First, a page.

Camino Frances?

      You can do powders. Of course you wouldn't carry it all at one time. You'd do mail drops. The toughest part I think will be that you'll have to buy it there, or at least find an online shop there that will ship it to a place that will hold it until you arrive.

      The chances of needing to supplement protein is very slim. Chances are that you'll be eating 4000 calories or more a day. It's damn hard to eat a diet that won't give you very high levels of protein when you're eating that much food. Put together a spreadsheet and you'll almost certainly find that protein supplementation isn't worth it.

      In any case, the one powder I'll recommend is Nestle Nido. It's powdered whole milk. We have it here, but supposedly the european version is higher quality. That will give you plenty of protein and calories and taste great too.

      As far as vitamins, without knowing what you'll be deficient in, it's difficult to know what vitamins you'll need. Do you take a multivitamin now? If so, continue taking it...although you might need to buy it there. You should really check what you can take through customs if you don't already know. I've heard it's a problem for some hikers that come to the US to hike.

      Another thing to consider is that you'll probably crave whatever you're deficient in. For the most part I bet it will be calories. You'll chow down like never before. That happens to me. I find that I also go crazy over salt, salads and ice cream when I walk into a town on a long hike. If you find the same thing, you'll have an idea of where to supplement, although with your type of walk, you have the option of supplement with real food instead of pills or powders.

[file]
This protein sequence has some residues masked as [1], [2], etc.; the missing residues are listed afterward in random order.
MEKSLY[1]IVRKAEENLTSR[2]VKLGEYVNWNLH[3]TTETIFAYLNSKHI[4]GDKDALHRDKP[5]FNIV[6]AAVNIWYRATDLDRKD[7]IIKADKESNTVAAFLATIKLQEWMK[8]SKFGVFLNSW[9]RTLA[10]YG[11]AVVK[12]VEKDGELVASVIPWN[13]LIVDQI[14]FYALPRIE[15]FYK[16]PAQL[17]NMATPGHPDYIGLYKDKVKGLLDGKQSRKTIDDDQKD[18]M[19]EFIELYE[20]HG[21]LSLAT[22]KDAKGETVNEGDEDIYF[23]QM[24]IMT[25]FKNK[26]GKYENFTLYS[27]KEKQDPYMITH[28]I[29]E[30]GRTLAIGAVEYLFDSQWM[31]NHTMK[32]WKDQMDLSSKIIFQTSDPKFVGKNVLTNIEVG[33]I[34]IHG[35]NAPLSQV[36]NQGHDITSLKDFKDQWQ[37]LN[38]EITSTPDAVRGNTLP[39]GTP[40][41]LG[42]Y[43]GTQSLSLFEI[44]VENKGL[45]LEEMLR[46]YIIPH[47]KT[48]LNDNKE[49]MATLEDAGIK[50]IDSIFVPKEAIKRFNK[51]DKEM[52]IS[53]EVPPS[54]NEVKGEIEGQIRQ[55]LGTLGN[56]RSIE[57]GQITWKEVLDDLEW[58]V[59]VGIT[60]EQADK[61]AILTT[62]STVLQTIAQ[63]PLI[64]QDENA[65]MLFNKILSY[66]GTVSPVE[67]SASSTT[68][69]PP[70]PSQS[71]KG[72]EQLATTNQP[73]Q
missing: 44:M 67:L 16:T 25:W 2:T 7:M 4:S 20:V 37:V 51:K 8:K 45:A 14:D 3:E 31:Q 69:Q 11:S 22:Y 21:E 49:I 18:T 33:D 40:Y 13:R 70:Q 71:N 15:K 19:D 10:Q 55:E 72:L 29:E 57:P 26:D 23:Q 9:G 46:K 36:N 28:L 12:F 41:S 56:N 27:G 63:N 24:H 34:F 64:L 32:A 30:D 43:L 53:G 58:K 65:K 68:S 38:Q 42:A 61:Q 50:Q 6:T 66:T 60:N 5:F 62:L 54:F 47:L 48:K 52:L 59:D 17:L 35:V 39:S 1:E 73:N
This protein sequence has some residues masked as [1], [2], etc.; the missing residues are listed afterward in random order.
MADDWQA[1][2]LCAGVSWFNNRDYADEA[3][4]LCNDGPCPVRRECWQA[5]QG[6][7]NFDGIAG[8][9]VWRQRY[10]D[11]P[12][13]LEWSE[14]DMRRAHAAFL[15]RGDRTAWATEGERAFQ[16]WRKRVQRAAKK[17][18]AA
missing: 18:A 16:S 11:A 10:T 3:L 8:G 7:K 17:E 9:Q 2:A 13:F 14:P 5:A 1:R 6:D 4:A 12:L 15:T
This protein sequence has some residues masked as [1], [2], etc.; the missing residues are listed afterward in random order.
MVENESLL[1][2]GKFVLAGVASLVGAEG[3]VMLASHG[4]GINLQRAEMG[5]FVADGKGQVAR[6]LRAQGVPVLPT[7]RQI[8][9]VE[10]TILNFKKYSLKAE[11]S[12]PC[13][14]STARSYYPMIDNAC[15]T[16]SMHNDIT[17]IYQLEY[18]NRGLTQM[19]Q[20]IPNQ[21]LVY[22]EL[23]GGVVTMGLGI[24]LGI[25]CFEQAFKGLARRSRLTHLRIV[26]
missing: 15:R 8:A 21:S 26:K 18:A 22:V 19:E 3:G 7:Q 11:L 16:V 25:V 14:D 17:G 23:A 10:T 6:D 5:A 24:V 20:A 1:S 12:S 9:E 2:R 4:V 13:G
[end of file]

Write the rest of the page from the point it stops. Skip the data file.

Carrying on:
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    9. Member nismo4life's Avatar
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      09-18-2012 11:11 PM #9
      Quote Originally Posted by XiaoNio View Post
      Everyone I know who's been to Spain says the food is awesome. I would think there would be reasonably accommodating options for even non adventurous eaters. As Wagenbob says, there's tons of spanish bread, cheese, meat combinations.

      I suppose the real issue here is that your body isn't going to run out of vitamins or minerals over the course of the trip. You can go years on minimal nutrition before you get scurvy or rickets. On the other hand, if you don't eat enough, you'll feel that in days. Nothing you pack is going to sustain you for weeks at a time. Heck, a day's worth of MRE's can take up half a backpack.

      What I'm getting at is... eat the local food. Nothing you pack will be able to add up to enough to help you out more than as a snack.
      I'm not looking to live off pills, but something I can use to accompany a glass of OJ in the morning or a warm glass of milk that will help fill the gaps since I won't have the equivalent to home cooked meals in content and size when I get there. And eating the local food will come down to whats available and if I can handle it. Texture/odor is my weakness. The mere feel of an orange in my mouth, vomit. The smell of fish, vomit. Lettuce....

      Quote Originally Posted by leaftye View Post
      Camino Frances?

      You can do powders. Of course you wouldn't carry it all at one time. You'd do mail drops. The toughest part I think will be that you'll have to buy it there, or at least find an online shop there that will ship it to a place that will hold it until you arrive.

      The chances of needing to supplement protein is very slim. Chances are that you'll be eating 4000 calories or more a day. It's damn hard to eat a diet that won't give you very high levels of protein when you're eating that much food. Put together a spreadsheet and you'll almost certainly find that protein supplementation isn't worth it.

      In any case, the one powder I'll recommend is Nestle Nido. It's powdered whole milk. We have it here, but supposedly the european version is higher quality. That will give you plenty of protein and calories and taste great too.

      As far as vitamins, without knowing what you'll be deficient in, it's difficult to know what vitamins you'll need. Do you take a multivitamin now? If so, continue taking it...although you might need to buy it there. You should really check what you can take through customs if you don't already know. I've heard it's a problem for some hikers that come to the US to hike.